In today’s Gospel, we hear the Father’s confirmation. The voice from heaven testifies to the disciples that this is indeed “the son of man”, the one who will have to suffer and God invites everyone to listen to Him. The theme is not the Transfiguration—indeed Mark himself does not even use this term. The theme of transfigurations, the μεταμόρφωσις (=”metamorphosis”) is very dear to pagan cultures in which divinities take on human form. Here, the exact opposite happens: human nature takes on the light, the “fabric” of God.  In order to see God, we have to see the humanity of Jesus and it is from Him that we must take inspiration and become his disciples by listening to Him. This scene on Mount Tabor is the conclusion of God’s creative action. We can say that it is the completeness of Creation. “We know that all creation is groaning in labor pains even until now; […] we also groan within ourselves as we wait for adoption, the redemption of our bodies. For in hope we were saved.” (Rom 8, 22-24). Contemplating the beauty of this face and animated by hope, it is as if all Creation has completed this journey of desire.

At that time, Jesus took Peter, James, and John.” Here, as often happens in the Sunday Gospel, we lose the temporal location of the passage. In reality, the passage we find in the Bible says “After six days Jesus took ...” after these speeches, these words, in which Jesus referred to the fact that he is “the Son of Man” and will have to suffer in order to bring life. The same goes for us too: if we don’t experience, or ‘live’ those words, we will never witness the transfiguration.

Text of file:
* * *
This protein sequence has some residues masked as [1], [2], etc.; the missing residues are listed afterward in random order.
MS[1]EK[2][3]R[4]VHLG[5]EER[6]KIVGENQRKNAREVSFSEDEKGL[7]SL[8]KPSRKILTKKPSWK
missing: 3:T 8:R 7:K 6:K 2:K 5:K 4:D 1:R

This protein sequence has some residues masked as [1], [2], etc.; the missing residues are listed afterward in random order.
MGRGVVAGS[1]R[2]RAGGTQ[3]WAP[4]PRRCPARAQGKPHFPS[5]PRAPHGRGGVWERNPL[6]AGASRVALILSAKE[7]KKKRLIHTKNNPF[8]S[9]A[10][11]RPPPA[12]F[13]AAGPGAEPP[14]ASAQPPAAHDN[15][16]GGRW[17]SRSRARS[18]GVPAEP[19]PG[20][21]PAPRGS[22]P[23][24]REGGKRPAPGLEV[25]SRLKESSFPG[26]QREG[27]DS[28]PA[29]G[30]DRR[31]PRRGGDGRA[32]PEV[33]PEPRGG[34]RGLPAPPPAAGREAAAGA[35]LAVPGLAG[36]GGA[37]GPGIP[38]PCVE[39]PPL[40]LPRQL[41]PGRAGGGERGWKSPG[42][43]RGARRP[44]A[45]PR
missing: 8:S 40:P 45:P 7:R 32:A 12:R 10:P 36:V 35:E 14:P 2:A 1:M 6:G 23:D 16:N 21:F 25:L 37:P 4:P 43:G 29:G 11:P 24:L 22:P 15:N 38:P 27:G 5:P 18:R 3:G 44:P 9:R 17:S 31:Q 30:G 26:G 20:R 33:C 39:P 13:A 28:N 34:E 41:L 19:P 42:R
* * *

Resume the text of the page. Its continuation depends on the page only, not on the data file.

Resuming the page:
He takes them with him into his trust and brings them up the mountain, to the heights of Creation, the place of wisdom and prayer. The true place of transfiguration is prayer. When we enter into this father-son relationship, as Jesus had with the Father, we can experience transfiguration. Creation speaks to us and reveals the face of God to us. It is up to us to understand it and know how to interpret it. We can only change the world if we learn to “change our world, our way”; to change our gaze, to educate this contemplation in our “typical Monday”, in our everyday life. Only in this way will we be able to see the transfiguration. While He prays, a transfiguration does not take place, but ” he was transfigured before them and his clothes became dazzling white”.